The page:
CHARLESTON – Reforms that West Virginia legislators enacted in a medical malpractice crisis have worked like a charm.
Doctors who could not keep up with malpractice premiums five years ago now see their rates dropping.
Where five years ago insurers slashed their West Virginia business or cleared out, today dozens of insurers compete for premiums of doctors and hospitals.
The turnaround started at the Capitol.
In 2001 the Legislature passed House Bill 601, the Medical Professional Liability Act, to deter frivolous claims and promote mediation.
The act required a patient with a malpractice claim to serve notice on a defendant 30 days before suing.
With each notice a patient would send a theory of liability, a list of other defendants, and a "certificate of merit" under the oath of an expert physician.
A patient could leave out the certificate of merit if the theory of liability did not require expert testimony.
Upon receiving the notice package a doctor or a hospital could submit defenses and identify counsel, or demand immediate mediation, or wait for a lawsuit.
Legislators aimed to tip a balance in court, though one Justice of the Supreme Court of Appeals thinks they went too far.
According to Chief Justice Robin Davis the act violated the state Constitution, but she can't get the other Justices to agree. (See accompanying article.)
In any event, the act accomplished its purpose.
According to the West Virginia Board of Medicine, the cost of malpractice settlements dropped from about $172 million in four years before the act to about $139 million in four years after the act.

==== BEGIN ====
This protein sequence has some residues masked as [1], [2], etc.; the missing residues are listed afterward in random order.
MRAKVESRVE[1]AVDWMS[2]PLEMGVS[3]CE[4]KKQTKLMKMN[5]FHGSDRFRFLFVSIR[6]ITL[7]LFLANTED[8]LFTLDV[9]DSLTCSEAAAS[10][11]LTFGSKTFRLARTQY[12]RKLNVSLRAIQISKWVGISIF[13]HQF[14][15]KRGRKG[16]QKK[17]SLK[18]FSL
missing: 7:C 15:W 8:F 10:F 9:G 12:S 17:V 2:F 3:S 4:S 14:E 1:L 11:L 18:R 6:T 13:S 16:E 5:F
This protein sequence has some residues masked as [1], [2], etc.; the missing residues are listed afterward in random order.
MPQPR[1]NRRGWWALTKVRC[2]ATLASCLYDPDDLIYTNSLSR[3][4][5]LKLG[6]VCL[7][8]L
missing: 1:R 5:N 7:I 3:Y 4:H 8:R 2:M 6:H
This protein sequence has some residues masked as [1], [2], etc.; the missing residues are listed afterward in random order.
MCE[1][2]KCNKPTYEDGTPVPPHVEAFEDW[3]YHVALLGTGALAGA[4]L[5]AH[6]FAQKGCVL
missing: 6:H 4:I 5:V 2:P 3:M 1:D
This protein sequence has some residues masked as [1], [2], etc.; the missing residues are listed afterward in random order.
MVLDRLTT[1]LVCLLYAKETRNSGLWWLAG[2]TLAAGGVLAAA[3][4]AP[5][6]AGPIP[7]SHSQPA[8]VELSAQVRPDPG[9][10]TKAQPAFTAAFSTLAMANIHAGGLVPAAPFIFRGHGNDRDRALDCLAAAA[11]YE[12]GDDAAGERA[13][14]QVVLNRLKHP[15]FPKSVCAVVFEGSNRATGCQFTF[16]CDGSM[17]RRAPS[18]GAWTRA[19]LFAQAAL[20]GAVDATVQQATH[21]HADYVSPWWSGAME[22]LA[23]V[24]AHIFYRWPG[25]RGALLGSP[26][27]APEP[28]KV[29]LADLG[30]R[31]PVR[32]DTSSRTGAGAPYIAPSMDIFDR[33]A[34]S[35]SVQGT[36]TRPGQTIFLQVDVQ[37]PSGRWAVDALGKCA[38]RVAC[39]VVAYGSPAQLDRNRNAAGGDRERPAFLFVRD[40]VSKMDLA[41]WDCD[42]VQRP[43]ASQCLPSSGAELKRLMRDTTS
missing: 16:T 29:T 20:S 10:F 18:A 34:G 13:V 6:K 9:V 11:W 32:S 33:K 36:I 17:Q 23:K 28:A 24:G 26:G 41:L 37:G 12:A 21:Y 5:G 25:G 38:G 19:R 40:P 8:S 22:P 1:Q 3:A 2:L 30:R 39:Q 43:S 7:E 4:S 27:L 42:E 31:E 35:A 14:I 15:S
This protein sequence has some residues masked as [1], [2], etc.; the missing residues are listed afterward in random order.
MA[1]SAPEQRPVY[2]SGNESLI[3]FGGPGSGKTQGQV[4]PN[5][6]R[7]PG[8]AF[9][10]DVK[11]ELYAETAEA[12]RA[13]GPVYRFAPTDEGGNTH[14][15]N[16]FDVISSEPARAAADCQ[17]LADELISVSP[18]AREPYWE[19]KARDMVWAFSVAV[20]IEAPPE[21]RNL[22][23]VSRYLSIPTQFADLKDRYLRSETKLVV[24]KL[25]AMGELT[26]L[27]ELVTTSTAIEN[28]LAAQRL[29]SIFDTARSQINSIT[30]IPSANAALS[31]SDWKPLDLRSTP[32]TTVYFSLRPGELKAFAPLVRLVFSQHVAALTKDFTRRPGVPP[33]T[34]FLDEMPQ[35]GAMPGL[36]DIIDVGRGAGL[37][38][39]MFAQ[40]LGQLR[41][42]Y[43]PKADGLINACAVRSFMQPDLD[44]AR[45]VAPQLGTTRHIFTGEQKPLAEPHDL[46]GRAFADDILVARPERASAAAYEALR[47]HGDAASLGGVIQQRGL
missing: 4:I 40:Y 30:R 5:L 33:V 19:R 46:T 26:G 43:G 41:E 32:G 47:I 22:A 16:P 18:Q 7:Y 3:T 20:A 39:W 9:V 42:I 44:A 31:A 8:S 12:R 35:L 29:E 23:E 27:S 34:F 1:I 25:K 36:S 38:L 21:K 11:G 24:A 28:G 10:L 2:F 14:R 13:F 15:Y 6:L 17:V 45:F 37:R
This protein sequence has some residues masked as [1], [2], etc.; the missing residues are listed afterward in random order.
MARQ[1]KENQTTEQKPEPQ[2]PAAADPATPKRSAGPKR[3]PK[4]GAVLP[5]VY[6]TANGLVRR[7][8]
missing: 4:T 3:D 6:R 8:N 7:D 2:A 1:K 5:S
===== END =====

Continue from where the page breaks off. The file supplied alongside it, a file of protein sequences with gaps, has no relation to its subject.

Court judgments dropped too, though not as sharply. In four years before the act courts awarded about $23 million. In the next four years they awarded about $22 million.
Court judgments seldom happen. According to the Board of Medicine plaintiffs received 110 judgments from 1993 to 2005 – about one every six weeks.
In the same span plaintiffs settled 2,365 claims – one every other day.
Settlements in 2005 averaged $241,006.
The Board of Medicine provided these figures to Insurance Commissioner Jane Cline, to help her track the malpractice market.
Cline in November sent the Legislature a report hailing "tremendous improvement" in medical malpractice insurance results for 2004 and 2005.
She wrote that medical malpractice produced an operating profit for 2003, 2004 and 2005 in West Virginia.
She noted an increase in the number of dismissed claims and wrote, "This suggests that the certificate of merit required by H. B. 601 is having a positive impact…"
On top of requiring notices and certificates, the Legislature also created West Virginia Mutual Insurance to cover physicians and surgeons.
West Virginia Mutual took over policies from the former Board of Risk and Insurance Management.
West Virginia Mutual now dominates the physician and surgeon market. In 2005 it wrote about $55 million in premiums.
According to Cline West Virginia Mutual had a very good first year in 2004 and an even better second year in 2005.
West Virginia Mutual reduced rates five percent in January and requested approval to cut them 15 percent in January.
Health Care Indemnity, an insurer of hospitals, cut its rates 12 percent in January. HCI wrote about $6 million in premiums in 2005.
Woodbrook Casualty, formerly Medical Assurance of West Virginia, cut its rates four percent in 2005.
Medical Assurance once wrote more business for physicians and surgeons than any other company.
Medical Assurance began to back away from malpractice in 1999, but too late. In five years its rates rose 130 percent.
In 2005, as Woodbrook, it wrote about $8 million in premiums.
Statewide, physicians and surgeons paid about $78 million for malpractice insurance in 2005. Hospitals paid about $26 million.